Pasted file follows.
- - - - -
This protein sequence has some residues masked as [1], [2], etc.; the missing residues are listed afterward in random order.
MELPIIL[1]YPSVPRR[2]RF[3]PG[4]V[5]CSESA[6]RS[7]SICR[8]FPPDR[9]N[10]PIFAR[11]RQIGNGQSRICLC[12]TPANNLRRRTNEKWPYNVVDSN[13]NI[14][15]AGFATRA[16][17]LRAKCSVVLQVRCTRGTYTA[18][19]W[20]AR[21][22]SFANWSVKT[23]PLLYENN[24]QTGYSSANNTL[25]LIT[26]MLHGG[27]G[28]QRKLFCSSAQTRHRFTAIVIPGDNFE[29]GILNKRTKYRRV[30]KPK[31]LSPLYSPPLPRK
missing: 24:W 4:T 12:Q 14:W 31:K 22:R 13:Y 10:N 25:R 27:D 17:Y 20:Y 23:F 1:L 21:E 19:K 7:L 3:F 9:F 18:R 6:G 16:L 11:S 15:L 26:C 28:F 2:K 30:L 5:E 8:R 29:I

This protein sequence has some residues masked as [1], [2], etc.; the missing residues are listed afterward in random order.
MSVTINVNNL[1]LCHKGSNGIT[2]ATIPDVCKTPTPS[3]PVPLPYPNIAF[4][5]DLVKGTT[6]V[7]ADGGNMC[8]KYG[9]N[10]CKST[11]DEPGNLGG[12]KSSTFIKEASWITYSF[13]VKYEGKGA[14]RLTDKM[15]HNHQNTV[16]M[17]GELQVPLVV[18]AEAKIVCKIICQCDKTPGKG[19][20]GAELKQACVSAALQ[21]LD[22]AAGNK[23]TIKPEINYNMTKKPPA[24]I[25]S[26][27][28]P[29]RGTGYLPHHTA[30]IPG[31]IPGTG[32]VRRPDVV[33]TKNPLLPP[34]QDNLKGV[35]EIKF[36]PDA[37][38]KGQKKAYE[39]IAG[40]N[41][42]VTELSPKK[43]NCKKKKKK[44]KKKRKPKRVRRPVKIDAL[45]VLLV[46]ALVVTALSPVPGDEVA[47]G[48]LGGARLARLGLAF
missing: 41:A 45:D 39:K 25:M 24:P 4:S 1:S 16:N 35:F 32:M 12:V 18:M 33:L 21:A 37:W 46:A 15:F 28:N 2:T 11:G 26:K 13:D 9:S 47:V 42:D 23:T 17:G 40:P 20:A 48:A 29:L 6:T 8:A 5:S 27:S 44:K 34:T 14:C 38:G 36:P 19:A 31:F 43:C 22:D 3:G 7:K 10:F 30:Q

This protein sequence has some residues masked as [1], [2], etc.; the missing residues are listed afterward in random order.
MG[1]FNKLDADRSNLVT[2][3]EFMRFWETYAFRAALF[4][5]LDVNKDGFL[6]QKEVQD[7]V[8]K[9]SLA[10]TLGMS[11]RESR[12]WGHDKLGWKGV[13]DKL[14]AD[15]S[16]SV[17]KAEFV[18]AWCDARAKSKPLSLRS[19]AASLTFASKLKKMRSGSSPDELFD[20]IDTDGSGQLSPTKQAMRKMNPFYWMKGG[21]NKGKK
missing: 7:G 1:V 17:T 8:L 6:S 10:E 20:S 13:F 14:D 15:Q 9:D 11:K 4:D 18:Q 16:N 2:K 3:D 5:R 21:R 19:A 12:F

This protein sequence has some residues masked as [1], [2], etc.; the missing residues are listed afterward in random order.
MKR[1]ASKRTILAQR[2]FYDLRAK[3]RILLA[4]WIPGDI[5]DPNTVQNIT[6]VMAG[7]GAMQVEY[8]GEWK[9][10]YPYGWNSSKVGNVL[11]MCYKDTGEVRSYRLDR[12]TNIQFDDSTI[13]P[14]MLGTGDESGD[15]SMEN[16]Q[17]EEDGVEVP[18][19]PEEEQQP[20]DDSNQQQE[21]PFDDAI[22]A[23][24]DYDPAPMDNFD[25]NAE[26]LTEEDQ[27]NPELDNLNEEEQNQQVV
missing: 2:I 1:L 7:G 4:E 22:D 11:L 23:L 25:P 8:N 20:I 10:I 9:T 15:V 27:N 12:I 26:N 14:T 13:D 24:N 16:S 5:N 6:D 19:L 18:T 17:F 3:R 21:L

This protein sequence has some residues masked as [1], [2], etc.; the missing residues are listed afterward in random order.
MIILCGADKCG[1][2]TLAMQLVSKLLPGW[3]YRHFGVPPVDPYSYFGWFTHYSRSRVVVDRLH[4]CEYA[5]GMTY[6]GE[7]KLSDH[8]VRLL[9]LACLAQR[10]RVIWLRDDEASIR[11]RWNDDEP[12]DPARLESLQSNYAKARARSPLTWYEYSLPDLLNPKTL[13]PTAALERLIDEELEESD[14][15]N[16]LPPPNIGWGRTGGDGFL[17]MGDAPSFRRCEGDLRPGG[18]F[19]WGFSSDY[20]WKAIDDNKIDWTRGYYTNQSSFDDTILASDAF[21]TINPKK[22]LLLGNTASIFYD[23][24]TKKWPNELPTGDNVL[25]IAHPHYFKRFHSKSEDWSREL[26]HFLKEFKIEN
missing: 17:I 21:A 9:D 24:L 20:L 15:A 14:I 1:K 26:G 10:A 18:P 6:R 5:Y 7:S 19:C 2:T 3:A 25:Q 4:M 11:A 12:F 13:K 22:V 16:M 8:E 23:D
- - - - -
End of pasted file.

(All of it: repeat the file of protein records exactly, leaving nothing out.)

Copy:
This protein sequence has some residues masked as [1], [2], etc.; the missing residues are listed afterward in random order.
MELPIIL[1]YPSVPRR[2]RF[3]PG[4]V[5]CSESA[6]RS[7]SICR[8]FPPDR[9]N[10]PIFAR[11]RQIGNGQSRICLC[12]TPANNLRRRTNEKWPYNVVDSN[13]NI[14][15]AGFATRA[16][17]LRAKCSVVLQVRCTRGTYTA[18][19]W[20]AR[21][22]SFANWSVKT[23]PLLYENN[24]QTGYSSANNTL[25]LIT[26]MLHGG[27]G[28]QRKLFCSSAQTRHRFTAIVIPGDNFE[29]GILNKRTKYRRV[30]KPK[31]LSPLYSPPLPRK
missing: 24:W 4:T 12:Q 14:W 31:K 22:R 13:Y 10:N 25:R 27:D 17:Y 20:Y 23:F 1:L 21:E 19:K 7:L 3:F 9:F 18:R 6:G 16:L 11:S 15:L 26:C 28:F 2:K 30:L 5:E 8:R 29:I

This protein sequence has some residues masked as [1], [2], etc.; the missing residues are listed afterward in random order.
MSVTINVNNL[1]LCHKGSNGIT[2]ATIPDVCKTPTPS[3]PVPLPYPNIAF[4][5]DLVKGTT[6]V[7]ADGGNMC[8]KYG[9]N[10]CKST[11]DEPGNLGG[12]KSSTFIKEASWITYSF[13]VKYEGKGA[14]RLTDKM[15]HNHQNTV[16]M[17]GELQVPLVV[18]AEAKIVCKIICQCDKTPGKG[19][20]GAELKQACVSAALQ[21]LD[22]AAGNK[23]TIKPEINYNMTKKPPA[24]I[25]S[26][27][28]P[29]RGTGYLPHHTA[30]IPG[31]IPGTG[32]VRRPDVV[33]TKNPLLPP[34]QDNLKGV[35]EIKF[36]PDA[37][38]KGQKKAYE[39]IAG[40]N[41][42]VTELSPKK[43]NCKKKKKK[44]KKKRKPKRVRRPVKIDAL[45]VLLV[46]ALVVTALSPVPGDEVA[47]G[48]LGGARLARLGLAF
missing: 41:A 45:D 39:K 25:M 24:P 4:S 1:S 16:N 35:F 32:M 12:V 18:M 33:L 21:A 37:W 46:A 15:F 28:N 2:T 11:G 26:K 13:D 9:S 47:V 42:D 23:T 17:G 40:P 20:A 48:A 29:L 6:T 8:A 5:S 27:S 44:K 34:T 14:C 38:G 36:P 19:A 31:F 43:C 22:D 3:G 7:K 10:F 30:Q

This protein sequence has some residues masked as [1], [2], etc.; the missing residues are listed afterward in random order.
MG[1]FNKLDADRSNLVT[2][3]EFMRFWETYAFRAALF[4][5]LDVNKDGFL[6]QKEVQD[7]V[8]K[9]SLA[10]TLGMS[11]RESR[12]WGHDKLGWKGV[13]DKL[14]AD[15]S[16]SV[17]KAEFV[18]AWCDARAKSKPLSLRS[19]AASLTFASKLKKMRSGSSPDELFD[20]IDTDGSGQLSPTKQAMRKMNPFYWMKGG[21]NKGKK
missing: 7:G 1:V 17:T 8:L 6:S 10:E 20:S 13:F 14:D 15:Q 9:D 11:K 4:D 18:Q 16:N 2:K 3:D 5:R 21:R 19:A 12:F

This protein sequence has some residues masked as [1], [2], etc.; the missing residues are listed afterward in random order.
MKR[1]ASKRTILAQR[2]FYDLRAK[3]RILLA[4]WIPGDI[5]DPNTVQNIT[6]VMAG[7]GAMQVEY[8]GEWK[9][10]YPYGWNSSKVGNVL[11]MCYKDTGEVRSYRLDR[12]TNIQFDDSTI[13]P[14]MLGTGDESGD[15]SMEN[16]Q[17]EEDGVEVP[18][19]PEEEQQP[20]DDSNQQQE[21]PFDDAI[22]A[23][24]DYDPAPMDNFD[25]NAE[26]LTEEDQ[27]NPELDNLNEEEQNQQVV
missing: 2:I 1:L 7:G 4:E 22:D 11:L 23:L 25:P 8:N 20:I 10:I 9:T 15:V 27:N 12:I 26:N 14:T 13:D 24:N 16:S 5:N 6:D 19:L 18:T 17:F 3:R 21:L

This protein sequence has some residues masked as [1], [2], etc.; the missing residues are listed afterward in random order.
MIILCGADKCG[1][2]TLAMQLVSKLLPGW[3]YRHFGVPPVDPYSYFGWFTHYSRSRVVVDRLH[4]CEYA[5]GMTY[6]GE[7]KLSDH[8]VRLL[9]LACLAQR[10]RVIWLRDDEASIR[11]RWNDDEP[12]DPARLESLQSNYAKARARSPLTWYEYSLPDLLNPKTL[13]PTAALERLIDEELEESD[14][15]N[16]LPPPNIGWGRTGGDGFL[17]MGDAPSFRRCEGDLRPGG[18]F[19]WGFSSDY[20]WKAIDDNKIDWTRGYYTNQSSFDDTILASDAF[21]TINPKK[22]LLLGNTASIFYD[23][24]TKKWPNELPTGDNVL[25]IAHPHYFKRFHSKSEDWSREL[26]HFLKEFKIEN
missing: 17:I 21:A 9:D 24:L 20:L 15:A 14:I 1:K 26:G 10:A 18:P 6:R 5:Y 7:S 19:C 2:T 3:A 25:Q 4:M 11:A 12:F 13:K 22:V 16:M 8:E 23:D